UNHCR finds Australia-bound Saudi teen to be refugee

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An 18-year-old girl who locked herself in a Thai hotel room to keep from being sent back to her allegedly abusive family has been allowed to stay in the country to meet with United Nations refugee officials.

"The UNHCR has referred Ms Rahaf Mohammed Al-Qunun to Australia for consideration for refugee resettlement", Australia's Department of Home Affairs said in an emailed statement.

"Canada is very concerned by and watching closely the situation of Ms. Rahaf al-Qunun", said Stefano Maron, a spokesman for Global Affairs Canada.

"We will take her into Bangkok and provide her with safe shelter under the care of the UNHCR", Thai immigration chief Surachate Hakparn told reporters on Monday after United Nations officials escorted her out of the hotel.

Saudi teen Rahaf Mohammed al-Qunun (front left) is seen with Thai immigration authorities at a hotel inside Suvarnabhumi Airport in Bangkok January 7, 2019.

Later she sent me a two-word appeal on a Twitter direct message, saying "Hi Help!"

"The father is now here in Thailand and that's a source of concern", Phil Robertson, Human Rights Watch's deputy director for Asia, told Reuters.

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"She does not wish to go back and we will not force her".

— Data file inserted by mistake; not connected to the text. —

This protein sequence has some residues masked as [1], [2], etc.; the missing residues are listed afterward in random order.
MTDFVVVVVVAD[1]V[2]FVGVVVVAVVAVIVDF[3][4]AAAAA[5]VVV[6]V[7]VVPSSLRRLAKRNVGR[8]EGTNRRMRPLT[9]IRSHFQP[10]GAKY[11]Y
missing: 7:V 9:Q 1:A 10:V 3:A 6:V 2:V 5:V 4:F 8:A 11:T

Ms Alqunun's father and brother arrived in Bangkok on Tuesday evening and have asked to see her.

Riyadh denied that it had ever planned on apprehending al-Qunun and bringing her back, calling the case a "family matter".

The young woman has said she was fleeing from Saudi Arabia to Australia but was stopped en route by Thai and Saudi officials.

Thailand is not a signatory to the UN Refugee Convention and provides no legal protection to asylum seekers, although there are more than 100,000 refugees in the country.

In 2017, a young Saudi woman Dina Ali Lasloom was forcibly returned to her homeland after she was detained at Manila airport in the Philippines, and has since reportedly disappeared.

"If she goes home it will be unsafe for her so Thailand is ready to help", General Surachate Hakparn, the head of Thailand's immigration police, told the media. "We will not send anyone to die".

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Saudi Arabia's strict social rules requirem women to have the permission of a male "guardian" to travel.

A Change.org petition to grant Qunun asylum in Britain has so far garnered more than 80,000 signatures. And if all else failed and she was forced on the Kuwait Airways jet, an activist in India was ready with a "bomb scare" tweet to stop the flight from leaving.

"I am giving my family 48 hours (to) either stop or I will publish everything that will incriminate them", she threatened on Twitter.

Ms Alqunun ran away from a family trip to Kuwait last week and flew to Thailand in the hope of reaching Australia to seek asylum.

"It is very incredible that the Australian government have offered her an asylum, given that the Australian government is not well known for its well treatment of refugees", said McNeil, who spent hours with Alqunun in her hotel room at the airport in Bangkok. It said the embassy is not communicating with the teenager, but is communicating with Thai authorities.

A number of female activists who fought for the right to drive have been arrested and disappeared and the country has been condemned across the world over the gruesome murder late previous year of journalist Jamal Khashoggi at its consulate in Turkey.

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